Steven Spielburg’s 1989 movie ALWAYS is about a risk-taking aerial firefighter, played by Richard Dreyfuss, whose plane explodes after his heroic rescue of another pilot. He is mourned by the love of his life, played by Holly Hunter, but he is gifted with the ability to still speak to her and others he left behind. In one of the final scenes, he inspires the grieving Holly Hunter to begin living again with this unforgettable line: “The love we hold back is the only pain that follows us here.”
In some ways, that might be the best one-line summary of Jesus’ message I’ve ever heard. Jesus was once asked by the Pharisees when the kingdom of God will arrive, and he answered, “The kingdom of God is not coming with things that can be observed; nor will they say, ‘Look, here it is!’ or ‘There it is!’ For, in fact, the kingdom of God is among you.” (Luke 17: 20 – 21) Properly understood, the often-cryptic words of Jesus about being prepared for the arrival of God’s kingdom might be summarized as warnings about not missing out on the love that can be shared so fully and graciously in our lives on this side of the grave. Like the athlete who says she will leave everything on the court or the field, Jesus says don’t get so focused on the next life that you leave any love behind in this life. Our experience of eternal life actually begins with the love we share in the here and now!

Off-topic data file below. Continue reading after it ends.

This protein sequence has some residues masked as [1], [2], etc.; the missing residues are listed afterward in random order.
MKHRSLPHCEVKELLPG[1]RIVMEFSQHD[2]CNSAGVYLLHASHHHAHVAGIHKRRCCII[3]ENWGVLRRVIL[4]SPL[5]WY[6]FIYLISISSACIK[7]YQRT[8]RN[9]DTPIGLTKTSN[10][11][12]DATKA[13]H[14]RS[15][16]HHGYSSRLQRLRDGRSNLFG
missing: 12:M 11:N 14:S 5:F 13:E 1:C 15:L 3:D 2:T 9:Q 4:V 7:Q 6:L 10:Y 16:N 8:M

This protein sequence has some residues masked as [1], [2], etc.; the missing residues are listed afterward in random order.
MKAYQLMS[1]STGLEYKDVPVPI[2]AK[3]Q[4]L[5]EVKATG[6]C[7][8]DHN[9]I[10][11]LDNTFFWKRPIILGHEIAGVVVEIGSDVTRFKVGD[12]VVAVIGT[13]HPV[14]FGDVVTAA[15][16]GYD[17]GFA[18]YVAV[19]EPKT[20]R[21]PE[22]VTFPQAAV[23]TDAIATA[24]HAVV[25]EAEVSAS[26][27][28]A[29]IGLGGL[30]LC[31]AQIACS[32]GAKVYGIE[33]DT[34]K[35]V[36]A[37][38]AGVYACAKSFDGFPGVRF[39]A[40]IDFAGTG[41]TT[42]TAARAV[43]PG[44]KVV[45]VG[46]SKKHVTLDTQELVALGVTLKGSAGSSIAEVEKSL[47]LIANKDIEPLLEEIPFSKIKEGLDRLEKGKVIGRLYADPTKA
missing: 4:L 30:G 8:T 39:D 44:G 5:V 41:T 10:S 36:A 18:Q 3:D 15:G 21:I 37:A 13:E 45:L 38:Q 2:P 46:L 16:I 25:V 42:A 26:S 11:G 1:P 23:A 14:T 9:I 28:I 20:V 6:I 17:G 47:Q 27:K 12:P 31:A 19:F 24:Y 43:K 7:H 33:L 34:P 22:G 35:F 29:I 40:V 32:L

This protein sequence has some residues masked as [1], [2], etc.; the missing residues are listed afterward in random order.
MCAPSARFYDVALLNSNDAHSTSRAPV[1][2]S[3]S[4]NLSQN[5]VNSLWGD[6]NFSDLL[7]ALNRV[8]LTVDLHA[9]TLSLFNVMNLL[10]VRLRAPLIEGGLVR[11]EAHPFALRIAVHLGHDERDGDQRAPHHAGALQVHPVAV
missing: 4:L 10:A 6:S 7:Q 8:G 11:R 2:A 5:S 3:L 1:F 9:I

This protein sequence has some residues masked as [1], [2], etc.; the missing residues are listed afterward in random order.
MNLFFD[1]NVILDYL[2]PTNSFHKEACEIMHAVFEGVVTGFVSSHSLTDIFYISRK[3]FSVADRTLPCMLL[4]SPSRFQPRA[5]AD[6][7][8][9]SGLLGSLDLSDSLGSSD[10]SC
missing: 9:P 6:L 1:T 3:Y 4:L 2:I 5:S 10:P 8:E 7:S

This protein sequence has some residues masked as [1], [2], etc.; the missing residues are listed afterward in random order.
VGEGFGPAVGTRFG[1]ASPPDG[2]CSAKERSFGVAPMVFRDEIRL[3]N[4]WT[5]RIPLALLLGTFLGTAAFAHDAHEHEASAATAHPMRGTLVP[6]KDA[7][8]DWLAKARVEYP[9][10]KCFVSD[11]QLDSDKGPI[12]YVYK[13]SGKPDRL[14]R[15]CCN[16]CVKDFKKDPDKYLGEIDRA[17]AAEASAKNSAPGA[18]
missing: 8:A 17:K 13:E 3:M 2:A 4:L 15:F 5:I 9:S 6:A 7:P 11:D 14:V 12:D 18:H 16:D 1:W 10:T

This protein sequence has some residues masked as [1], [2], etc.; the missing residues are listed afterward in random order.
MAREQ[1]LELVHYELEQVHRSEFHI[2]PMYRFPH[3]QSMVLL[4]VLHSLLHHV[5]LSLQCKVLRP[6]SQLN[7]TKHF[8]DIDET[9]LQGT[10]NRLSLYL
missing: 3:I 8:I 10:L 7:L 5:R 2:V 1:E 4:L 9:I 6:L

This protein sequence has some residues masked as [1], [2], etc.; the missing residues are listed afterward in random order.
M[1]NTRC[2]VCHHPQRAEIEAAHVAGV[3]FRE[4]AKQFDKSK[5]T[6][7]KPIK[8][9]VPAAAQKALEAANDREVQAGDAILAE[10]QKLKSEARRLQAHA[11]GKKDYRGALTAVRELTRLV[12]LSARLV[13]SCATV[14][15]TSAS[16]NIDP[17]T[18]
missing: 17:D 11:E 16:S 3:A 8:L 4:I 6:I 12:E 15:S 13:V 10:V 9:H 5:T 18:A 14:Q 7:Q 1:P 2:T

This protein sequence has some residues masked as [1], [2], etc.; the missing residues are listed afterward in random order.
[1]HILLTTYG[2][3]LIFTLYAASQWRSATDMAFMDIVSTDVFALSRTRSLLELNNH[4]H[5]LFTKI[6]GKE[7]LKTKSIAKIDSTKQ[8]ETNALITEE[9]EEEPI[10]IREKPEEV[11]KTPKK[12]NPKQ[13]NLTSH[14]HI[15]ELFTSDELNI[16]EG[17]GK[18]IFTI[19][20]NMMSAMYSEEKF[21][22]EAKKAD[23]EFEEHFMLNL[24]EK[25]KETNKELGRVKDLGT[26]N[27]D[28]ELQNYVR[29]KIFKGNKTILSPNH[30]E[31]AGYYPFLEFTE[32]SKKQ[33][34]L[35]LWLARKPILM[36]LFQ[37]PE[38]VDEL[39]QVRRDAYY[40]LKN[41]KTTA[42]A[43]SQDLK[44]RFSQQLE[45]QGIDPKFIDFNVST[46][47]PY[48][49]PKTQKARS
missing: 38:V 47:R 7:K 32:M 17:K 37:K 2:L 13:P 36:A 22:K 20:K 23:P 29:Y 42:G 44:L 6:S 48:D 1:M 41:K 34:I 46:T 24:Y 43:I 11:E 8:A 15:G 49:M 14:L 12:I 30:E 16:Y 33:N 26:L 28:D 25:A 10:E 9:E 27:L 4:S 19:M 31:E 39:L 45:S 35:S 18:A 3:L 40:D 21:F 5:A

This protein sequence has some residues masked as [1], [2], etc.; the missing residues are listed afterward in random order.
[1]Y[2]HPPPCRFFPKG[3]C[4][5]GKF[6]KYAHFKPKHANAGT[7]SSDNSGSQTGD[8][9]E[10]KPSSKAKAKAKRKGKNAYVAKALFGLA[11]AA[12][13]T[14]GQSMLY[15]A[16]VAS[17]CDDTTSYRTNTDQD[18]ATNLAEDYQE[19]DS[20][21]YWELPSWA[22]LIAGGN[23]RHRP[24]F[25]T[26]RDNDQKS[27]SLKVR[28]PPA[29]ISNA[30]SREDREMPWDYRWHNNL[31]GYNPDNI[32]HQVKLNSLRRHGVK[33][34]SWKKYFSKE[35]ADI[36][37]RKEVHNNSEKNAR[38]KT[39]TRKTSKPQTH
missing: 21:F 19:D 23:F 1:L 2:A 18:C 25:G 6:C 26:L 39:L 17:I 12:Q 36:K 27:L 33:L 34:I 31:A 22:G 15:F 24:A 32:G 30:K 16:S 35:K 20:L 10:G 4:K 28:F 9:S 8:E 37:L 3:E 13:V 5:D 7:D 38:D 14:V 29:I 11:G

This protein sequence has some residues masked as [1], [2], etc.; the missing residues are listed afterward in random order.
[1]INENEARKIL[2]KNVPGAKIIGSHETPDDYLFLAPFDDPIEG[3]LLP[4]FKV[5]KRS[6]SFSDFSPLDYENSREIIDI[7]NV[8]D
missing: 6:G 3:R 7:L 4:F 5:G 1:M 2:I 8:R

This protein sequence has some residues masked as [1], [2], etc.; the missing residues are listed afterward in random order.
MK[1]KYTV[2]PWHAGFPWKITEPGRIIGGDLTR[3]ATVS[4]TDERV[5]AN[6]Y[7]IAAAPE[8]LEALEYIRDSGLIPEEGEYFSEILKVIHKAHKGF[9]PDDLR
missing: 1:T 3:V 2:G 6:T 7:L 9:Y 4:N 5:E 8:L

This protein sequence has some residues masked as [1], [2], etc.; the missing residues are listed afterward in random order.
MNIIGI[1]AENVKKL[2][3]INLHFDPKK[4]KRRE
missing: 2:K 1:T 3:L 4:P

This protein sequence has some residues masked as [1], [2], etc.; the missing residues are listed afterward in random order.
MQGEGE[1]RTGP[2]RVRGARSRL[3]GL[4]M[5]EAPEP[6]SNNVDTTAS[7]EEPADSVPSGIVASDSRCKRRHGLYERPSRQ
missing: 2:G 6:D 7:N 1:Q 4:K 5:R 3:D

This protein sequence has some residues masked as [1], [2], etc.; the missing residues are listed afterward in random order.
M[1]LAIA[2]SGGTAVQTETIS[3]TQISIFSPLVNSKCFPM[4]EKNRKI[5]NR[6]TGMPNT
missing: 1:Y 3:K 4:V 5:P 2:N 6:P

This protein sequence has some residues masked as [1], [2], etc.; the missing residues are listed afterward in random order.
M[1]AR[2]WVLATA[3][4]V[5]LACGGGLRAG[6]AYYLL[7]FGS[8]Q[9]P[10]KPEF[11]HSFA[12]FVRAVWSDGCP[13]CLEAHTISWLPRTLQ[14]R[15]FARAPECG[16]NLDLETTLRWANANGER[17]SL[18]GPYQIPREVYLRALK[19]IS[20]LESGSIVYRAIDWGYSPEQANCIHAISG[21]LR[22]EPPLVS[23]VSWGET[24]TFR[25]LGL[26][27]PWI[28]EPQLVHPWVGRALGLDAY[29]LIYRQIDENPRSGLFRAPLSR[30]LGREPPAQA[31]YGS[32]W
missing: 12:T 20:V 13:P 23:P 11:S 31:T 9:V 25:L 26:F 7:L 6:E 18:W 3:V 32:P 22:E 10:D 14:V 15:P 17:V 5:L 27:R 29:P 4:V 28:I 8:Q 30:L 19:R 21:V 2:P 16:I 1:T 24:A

It is just my observation that, in America today, we appear to be tempted to not leave one mean thing unsaid, not one moment of righteous anger unexpressed, not miss one opportunity to blow a car horn or shout an obscenity. Outrage is in vogue, and we are all contaminated by it. The problem is that we are creating hell-on-earth rather than the kingdom of God on earth. I wonder what it would be like if we were to start with the ones we love, and make a commitment to not leave one kind thing unsaid. If we were to think more about the love we share and less about the things that divide us. If we were to pick up a phone and at least make an effort to repair a broken relationship or ask forgiveness for harsh words said in a moment of anger. What if we really believed that the love we hold back is the only pain that follows us into eternity?